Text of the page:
Posted by: MC | February 14, 2012

The Highest Point in Austin

Last night I stood in my friends’  kitchen.  Lori, the mom of the family was working on white bean soup and her eldest daughter, Eliza was sitting on the counter delivering the speech she’d give in class the next day.  Eliza is 14 and a first year high school student at the Ann Richards School for Young Women Leaders, a public school in Austin,TX.  Her speech was on the life of that great woman leader of Texas, and Eliza delivered it in the way of performance art — in the voice of Ann Richards herself.

I was raised in Texas.  Born in Jefferson County to migrate w/ the family as my father went from post to post in the Presbyterian Church.  That means I’ve also lived in Tarrant, Nolan, Kerr and Grayson counties…always in the County Seat.  Listening to Eliza last night I heard Ann Richards’ voice describing her years navigating the terrain of motherhood woven now closely, now loosely with the emerging political events of the time.  Eliza had looked particularly at Richards’ years leading to and including her important role in formal state and national positions linked with advancing the Equal Rights Amendment.  I remember that time.  I remember being a bit young but paying very close attention to the women in the community.  I heard Richards’ name  then, but it was way before the constant media presence of today, so I likely never saw her in a photo or film until she was governor of the Lone Star State.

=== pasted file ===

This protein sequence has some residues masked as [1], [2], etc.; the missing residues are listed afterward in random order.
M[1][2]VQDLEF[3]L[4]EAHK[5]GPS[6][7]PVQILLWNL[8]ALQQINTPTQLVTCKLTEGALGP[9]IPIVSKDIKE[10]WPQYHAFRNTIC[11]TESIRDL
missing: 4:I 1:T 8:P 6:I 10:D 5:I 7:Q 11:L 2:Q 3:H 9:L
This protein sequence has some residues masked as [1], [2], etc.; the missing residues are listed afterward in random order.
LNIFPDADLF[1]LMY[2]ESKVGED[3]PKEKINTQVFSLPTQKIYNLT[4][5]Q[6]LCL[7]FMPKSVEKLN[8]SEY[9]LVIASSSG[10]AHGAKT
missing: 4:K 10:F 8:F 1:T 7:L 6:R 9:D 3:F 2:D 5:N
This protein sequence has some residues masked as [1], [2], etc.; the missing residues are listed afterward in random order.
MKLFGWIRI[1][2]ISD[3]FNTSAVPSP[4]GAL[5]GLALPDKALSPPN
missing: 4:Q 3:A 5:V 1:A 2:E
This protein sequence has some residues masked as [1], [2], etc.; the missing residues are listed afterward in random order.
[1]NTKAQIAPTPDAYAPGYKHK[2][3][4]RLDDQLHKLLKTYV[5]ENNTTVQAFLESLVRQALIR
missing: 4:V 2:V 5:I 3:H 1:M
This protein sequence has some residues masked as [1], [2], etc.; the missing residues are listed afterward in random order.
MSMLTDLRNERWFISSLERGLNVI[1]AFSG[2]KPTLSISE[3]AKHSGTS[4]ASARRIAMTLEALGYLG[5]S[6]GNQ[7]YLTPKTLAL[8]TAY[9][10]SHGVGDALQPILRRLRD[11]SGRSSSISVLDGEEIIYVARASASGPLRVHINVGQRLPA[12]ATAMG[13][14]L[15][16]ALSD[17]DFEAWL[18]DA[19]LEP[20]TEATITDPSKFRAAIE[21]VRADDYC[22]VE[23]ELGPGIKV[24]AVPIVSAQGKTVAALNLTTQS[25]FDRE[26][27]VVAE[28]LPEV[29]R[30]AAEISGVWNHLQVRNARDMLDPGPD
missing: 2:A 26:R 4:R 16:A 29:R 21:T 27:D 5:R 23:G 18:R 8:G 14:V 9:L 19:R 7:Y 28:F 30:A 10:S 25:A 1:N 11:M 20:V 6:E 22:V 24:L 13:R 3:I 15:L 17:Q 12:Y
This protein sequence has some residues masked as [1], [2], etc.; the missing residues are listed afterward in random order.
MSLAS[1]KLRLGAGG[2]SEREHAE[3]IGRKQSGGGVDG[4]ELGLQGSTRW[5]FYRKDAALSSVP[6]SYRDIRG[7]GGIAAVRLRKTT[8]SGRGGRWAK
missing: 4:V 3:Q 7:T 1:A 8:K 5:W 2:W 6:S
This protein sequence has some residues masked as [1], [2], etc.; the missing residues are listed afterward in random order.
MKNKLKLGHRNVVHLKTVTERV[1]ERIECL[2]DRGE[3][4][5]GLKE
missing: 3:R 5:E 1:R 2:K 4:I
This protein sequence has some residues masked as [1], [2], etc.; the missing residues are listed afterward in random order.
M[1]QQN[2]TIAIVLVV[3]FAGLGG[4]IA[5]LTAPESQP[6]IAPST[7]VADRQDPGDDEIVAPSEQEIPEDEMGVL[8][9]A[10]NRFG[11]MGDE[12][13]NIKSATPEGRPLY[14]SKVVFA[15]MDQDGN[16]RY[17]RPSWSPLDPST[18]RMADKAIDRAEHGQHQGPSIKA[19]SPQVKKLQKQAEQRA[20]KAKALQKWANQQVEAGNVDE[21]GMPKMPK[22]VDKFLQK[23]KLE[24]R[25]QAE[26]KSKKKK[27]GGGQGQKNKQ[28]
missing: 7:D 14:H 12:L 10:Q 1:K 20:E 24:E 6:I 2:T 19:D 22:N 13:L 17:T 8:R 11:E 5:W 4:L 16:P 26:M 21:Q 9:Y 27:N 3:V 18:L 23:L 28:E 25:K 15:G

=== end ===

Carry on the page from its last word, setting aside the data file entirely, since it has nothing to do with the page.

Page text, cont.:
This morning I woke up to a gray-skied chill of Portland’s marine mists — here in Austin.  Maybe wherever you go, the places you live in live in you. I thought of Ann Richards’ leadership.  I thought of my women friends in Dallas who gathered to encourage me — all leaders supporting leaders.  I thought of the two women from high school days in Kerrville — the town in south-central Texas where I’m going today at the invitation of the generous folk of that community to talk of 100 VOICES — AMERICANS TALK ABOUT CHANGE.  

Anne and Gail now live closer to Austin.  Anne left her twin 5-year-olds in trusted care, Gail took time off work as a pharmacist and they took me to lunch at the East Side Cafe in Austin.  Our friend Don, a remarkable teacher in St. Francis School in Austin and also a graduate of Tivy High School, joined us.  There were Migas and Blue Plates involved — organic everything grown just outside and in the middle of the city.  As the plates were cleared to make room for the blueberry crisp and chocolate-almond-chocolate chocolate torte (did I mention the chocolate?), our conversation turned to the mystery and practicality of listening and being in relationship — in particular to the relatedness of all people, all beings.

Anne and Gail are Texas women.  They and my Dallas friends are leaders of the most reliable kind.  Some are more public than others — all are leading by the way they live in and with the interests of community close in mind and heart.  That goes for the men who joined us as well — they too are leaders — one way they lead is by working well and closely with women.  We all lead by supporting one another — by being present and paying attention in relationship.